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Earth from Space: Suriname and French Guiana

29/09/2006 1168 views 0 likes
ESA / Applications / Observing the Earth

Suriname and French Guiana, located on the Atlantic Ocean in northern South America, are featured in this Envisat satellite image, which highlights the Maroni River (the large river seen on the right), the Suriname River (seen on the left) and the Brokopondo Reservoir (the dark blue area).

The Maroni River forms the natural border between French Guiana, from where Envisat was launched in 2002, and Suriname. Originating in the Tumuc-Humac Mountains, which form the Brazilian border with French Guiana and Suriname, the Maroni flows northward for some 725 kilometres before entering the Atlantic Ocean at Point Galibi, Suriname.

The Suriname River originates at the junction of the country’s Wilhelmina and Eilerts de Haan mountain ranges and flows about 480 kilometres to empty into the Atlantic Ocean. Suriname’s capital city, Paramaribo, is located on the river approximately 15 kilometres inland from the ocean.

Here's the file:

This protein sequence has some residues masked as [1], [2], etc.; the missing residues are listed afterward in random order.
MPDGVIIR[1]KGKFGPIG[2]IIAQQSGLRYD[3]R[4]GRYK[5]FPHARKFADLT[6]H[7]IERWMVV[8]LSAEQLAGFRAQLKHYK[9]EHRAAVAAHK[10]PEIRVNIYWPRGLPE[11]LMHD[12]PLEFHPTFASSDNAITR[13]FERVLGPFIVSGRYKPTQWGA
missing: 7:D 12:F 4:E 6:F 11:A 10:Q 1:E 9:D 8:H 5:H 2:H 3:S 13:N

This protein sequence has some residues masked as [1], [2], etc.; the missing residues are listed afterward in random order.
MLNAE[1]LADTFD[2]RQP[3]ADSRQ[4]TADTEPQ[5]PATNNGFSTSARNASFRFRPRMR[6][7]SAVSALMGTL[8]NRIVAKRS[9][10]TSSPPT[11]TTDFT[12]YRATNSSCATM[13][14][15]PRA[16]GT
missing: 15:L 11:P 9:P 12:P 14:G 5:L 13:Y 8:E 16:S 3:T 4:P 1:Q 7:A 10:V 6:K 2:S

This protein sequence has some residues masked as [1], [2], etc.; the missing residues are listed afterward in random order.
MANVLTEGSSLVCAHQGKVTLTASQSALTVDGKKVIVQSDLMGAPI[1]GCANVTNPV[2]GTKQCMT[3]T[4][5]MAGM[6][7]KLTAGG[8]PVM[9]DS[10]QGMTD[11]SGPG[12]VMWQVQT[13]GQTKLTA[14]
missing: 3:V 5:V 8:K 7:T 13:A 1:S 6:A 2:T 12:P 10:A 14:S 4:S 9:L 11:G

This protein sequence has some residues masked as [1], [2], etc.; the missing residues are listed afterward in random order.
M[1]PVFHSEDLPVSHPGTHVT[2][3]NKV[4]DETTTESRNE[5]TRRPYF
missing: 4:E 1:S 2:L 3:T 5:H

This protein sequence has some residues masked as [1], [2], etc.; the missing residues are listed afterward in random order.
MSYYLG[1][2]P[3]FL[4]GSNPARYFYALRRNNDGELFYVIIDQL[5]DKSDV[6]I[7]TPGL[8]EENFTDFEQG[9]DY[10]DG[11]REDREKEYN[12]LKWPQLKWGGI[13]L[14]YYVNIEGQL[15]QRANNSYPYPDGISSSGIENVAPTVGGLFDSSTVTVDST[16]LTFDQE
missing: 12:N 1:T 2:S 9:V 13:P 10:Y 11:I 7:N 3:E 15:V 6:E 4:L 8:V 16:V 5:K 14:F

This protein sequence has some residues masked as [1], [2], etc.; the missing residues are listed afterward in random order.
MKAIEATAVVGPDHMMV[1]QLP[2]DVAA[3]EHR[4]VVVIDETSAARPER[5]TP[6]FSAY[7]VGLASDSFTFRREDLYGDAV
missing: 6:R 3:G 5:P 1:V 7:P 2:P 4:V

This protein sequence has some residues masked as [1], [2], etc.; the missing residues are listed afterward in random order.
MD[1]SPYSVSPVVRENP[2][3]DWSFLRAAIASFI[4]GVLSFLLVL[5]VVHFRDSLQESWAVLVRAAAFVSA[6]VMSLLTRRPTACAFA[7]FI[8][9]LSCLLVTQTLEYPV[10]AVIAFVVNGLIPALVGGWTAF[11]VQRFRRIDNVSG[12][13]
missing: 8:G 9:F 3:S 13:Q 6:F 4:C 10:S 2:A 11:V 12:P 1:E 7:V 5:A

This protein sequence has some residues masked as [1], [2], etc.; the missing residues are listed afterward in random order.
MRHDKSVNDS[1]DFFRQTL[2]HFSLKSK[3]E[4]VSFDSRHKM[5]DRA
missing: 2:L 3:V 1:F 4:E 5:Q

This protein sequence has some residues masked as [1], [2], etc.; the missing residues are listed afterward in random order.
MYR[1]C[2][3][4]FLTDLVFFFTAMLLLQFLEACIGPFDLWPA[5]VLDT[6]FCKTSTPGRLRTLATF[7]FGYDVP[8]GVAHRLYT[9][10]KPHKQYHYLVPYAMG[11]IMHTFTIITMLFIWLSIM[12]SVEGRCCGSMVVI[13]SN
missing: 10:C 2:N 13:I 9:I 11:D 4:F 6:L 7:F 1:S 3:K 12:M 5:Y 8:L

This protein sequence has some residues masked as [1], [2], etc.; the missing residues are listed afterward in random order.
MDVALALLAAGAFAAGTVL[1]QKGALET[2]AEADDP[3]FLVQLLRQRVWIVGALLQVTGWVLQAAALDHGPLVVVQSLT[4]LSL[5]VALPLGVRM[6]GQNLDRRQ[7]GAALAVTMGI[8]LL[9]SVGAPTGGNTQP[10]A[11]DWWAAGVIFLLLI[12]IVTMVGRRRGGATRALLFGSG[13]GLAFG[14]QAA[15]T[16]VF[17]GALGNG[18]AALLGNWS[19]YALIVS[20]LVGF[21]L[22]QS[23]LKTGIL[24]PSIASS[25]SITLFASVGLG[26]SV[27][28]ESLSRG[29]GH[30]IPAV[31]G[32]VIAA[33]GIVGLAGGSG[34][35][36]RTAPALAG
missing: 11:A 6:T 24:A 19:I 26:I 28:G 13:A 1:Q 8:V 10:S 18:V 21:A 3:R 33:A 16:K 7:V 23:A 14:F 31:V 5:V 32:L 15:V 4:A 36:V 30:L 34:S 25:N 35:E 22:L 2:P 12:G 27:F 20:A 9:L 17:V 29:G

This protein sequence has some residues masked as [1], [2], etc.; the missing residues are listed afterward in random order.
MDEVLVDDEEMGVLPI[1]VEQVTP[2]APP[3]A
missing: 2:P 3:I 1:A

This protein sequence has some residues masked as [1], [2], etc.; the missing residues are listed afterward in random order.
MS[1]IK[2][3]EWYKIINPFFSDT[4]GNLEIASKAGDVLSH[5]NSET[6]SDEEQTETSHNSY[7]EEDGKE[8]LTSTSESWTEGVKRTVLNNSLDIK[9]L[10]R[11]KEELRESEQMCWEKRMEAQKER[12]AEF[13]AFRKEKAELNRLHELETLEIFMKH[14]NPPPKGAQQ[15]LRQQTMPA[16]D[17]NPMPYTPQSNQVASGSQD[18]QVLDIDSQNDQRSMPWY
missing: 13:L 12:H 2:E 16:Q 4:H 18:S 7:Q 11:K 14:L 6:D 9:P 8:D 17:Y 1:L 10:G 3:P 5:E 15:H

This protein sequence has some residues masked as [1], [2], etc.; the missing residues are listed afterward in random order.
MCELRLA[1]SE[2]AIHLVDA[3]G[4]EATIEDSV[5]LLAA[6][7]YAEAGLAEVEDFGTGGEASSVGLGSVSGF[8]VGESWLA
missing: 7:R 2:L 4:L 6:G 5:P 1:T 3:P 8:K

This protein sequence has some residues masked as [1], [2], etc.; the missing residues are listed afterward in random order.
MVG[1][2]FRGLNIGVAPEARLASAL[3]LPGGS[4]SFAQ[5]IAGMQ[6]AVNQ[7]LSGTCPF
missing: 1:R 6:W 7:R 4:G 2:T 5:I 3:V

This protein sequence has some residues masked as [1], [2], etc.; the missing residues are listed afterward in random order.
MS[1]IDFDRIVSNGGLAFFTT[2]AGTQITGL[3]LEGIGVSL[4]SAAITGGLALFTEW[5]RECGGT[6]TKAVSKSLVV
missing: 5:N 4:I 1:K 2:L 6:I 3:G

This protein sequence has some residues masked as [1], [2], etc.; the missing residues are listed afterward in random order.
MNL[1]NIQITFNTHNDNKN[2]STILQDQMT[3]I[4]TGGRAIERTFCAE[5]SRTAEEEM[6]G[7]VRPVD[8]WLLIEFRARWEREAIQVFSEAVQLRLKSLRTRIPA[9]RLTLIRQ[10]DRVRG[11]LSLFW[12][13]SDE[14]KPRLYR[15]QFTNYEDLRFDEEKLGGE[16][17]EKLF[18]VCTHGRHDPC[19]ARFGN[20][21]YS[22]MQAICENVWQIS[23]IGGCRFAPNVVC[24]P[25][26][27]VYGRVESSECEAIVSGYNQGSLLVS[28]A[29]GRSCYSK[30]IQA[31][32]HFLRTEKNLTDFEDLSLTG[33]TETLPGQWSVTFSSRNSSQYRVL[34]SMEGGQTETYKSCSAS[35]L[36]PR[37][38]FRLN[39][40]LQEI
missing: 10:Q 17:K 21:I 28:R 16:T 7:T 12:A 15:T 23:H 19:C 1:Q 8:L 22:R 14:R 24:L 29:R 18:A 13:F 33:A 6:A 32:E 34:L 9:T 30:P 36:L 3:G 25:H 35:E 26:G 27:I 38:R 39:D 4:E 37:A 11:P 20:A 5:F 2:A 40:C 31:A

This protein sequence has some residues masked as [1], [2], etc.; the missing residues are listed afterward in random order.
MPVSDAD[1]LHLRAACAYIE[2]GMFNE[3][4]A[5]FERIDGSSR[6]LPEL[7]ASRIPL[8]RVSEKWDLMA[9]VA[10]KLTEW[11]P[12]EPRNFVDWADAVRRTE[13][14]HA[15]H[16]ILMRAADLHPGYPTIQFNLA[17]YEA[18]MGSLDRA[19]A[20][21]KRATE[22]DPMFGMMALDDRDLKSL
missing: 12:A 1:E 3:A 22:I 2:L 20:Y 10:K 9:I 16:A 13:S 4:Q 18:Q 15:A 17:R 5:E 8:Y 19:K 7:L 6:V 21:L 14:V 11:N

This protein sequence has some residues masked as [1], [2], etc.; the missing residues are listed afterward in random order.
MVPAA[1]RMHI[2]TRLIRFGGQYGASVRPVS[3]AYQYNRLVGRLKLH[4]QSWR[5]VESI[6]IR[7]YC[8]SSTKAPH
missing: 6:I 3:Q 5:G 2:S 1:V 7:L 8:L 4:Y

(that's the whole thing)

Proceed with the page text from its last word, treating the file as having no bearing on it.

The Brokopondo Reservoir, also known as Prof. Dr. Ir. W.J. van Blommesteinmeer, was constructed in the early 1960s as a means of supplying electricity to alumina plants. A trail from the reservoir leads to the country’s only national park, the Brownsberg Nature Park. The park, 130 kilometres south from Paramaribo, is rich in unspoilt rainforests and houses a rich diversity of flora and fauna.

French Guiana, settled by France in 1604, is an administrative unit of France, making it the largest part of the European Union located outside Europe. In 1964 France chose Kourou in French Guiana as the site of its satellite launch base. Today the Centre Spatial Guyanais (CSG) is jointly supported by ESA and serves as Europe's spaceport. Kourou, not visible in the image, is located on the coast to the right of the Maroni River.

Envisat acquired this image on 8 August 2006 with its Medium Resolution Imaging Spectrometer (MERIS) instrument while working in Full Resolution Mode to provide a spatial resolution of 300 metres.

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